As of now, most NBA fans have heard the name Jeremy Lin and the things that he is doing. Lin is the epitome of what an underdog is, making an NBA roster last season with the Golden State Warriors based off his display from the 2010 Summer League where he dazzled fans against the Washington Wizards' John Wall.
A year later, Lin not only is on a new NBA team, the New York Knicks, but he is also experiencing great success. In his first four games starting at point guard, Lin has averaged over 20 points per game. As a result of his play, he has quickly gathered a fan following and now is a fan favorite.
With Lin as the starting point guard, the Knicks have stopped their losing skid and are ascending to a .500 team. Lin’s success in the NBA has garnered comparison to what Denver Broncos quarterback Tim Tebow did in the NFL, both discussing each other as sources of inspiration.
When looking at Lin's success in the NBA, one must think to themselves, how long will this success last?
Realistically, not long. This answer is not indicative of Lin’s basketball abilities, because we all know by now that he can play; it’s a representation of the opportunity that he will have with the Knicks.
What people tend to forget is that during Lin’s success, he is doing this as the primary scorer and ball-handler on the team.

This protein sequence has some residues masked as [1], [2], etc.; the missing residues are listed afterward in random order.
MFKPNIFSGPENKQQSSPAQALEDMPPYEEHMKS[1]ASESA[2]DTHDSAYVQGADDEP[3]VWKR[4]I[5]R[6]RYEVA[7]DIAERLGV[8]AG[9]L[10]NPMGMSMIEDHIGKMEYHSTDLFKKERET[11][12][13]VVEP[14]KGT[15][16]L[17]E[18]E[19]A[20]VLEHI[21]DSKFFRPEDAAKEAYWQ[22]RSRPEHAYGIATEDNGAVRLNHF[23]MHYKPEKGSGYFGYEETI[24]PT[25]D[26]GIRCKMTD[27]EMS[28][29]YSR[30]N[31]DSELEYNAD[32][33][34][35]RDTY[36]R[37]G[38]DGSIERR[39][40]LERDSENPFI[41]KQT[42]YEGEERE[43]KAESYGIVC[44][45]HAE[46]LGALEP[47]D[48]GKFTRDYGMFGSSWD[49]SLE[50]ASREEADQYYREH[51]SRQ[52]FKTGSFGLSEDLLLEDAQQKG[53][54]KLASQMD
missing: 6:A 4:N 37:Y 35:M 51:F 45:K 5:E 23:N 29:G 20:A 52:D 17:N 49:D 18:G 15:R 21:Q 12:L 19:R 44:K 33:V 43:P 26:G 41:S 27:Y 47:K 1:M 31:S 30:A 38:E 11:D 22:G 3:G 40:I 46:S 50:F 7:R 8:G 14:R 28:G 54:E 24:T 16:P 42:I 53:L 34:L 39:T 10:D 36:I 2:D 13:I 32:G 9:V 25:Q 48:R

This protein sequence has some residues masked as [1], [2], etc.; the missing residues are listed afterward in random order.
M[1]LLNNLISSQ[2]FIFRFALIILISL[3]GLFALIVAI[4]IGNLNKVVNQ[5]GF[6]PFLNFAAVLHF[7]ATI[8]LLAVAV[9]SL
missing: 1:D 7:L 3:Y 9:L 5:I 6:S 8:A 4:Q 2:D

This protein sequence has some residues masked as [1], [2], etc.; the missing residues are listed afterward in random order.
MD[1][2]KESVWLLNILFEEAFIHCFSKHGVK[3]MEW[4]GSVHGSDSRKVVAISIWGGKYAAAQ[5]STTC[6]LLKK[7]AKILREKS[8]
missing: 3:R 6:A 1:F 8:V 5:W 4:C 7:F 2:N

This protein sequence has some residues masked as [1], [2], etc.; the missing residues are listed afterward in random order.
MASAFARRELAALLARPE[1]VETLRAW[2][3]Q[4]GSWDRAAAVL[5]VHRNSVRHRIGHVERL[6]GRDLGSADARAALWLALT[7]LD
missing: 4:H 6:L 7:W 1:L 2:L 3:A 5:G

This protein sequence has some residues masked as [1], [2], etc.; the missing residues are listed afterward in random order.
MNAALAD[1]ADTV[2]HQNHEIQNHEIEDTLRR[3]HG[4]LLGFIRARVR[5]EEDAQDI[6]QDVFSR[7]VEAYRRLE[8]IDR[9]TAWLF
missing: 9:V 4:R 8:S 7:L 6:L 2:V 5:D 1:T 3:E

The Knicks’ two stars, Amar'e Stoudemire and Carmelo Anthony, have been absent during this time; Stoudemire dealing with family issues and Anthony recovering from injury. Both players crave to have the ball in their hands and be the scorer, not a distributor.
In Lin’s starts he has taken over 12 shot attempts a game, which when Stoudemire and Anthony return is sure to decrease. Lin will merely be what the previous starting point guard on the Knicks was before Stoudemire’s and Anthony’s absence, a player who just sits around waiting for the two players to score.
The only way I see Lin can continue his contribution and popularity is for him to become a facilitator. If Lin becomes a facilitator, he will continue to garner accolades for his play, while continuing to make his team better. If Lin does not, then he will just be another player that made a splash on the NBA landscape with no more than a two-week legacy.
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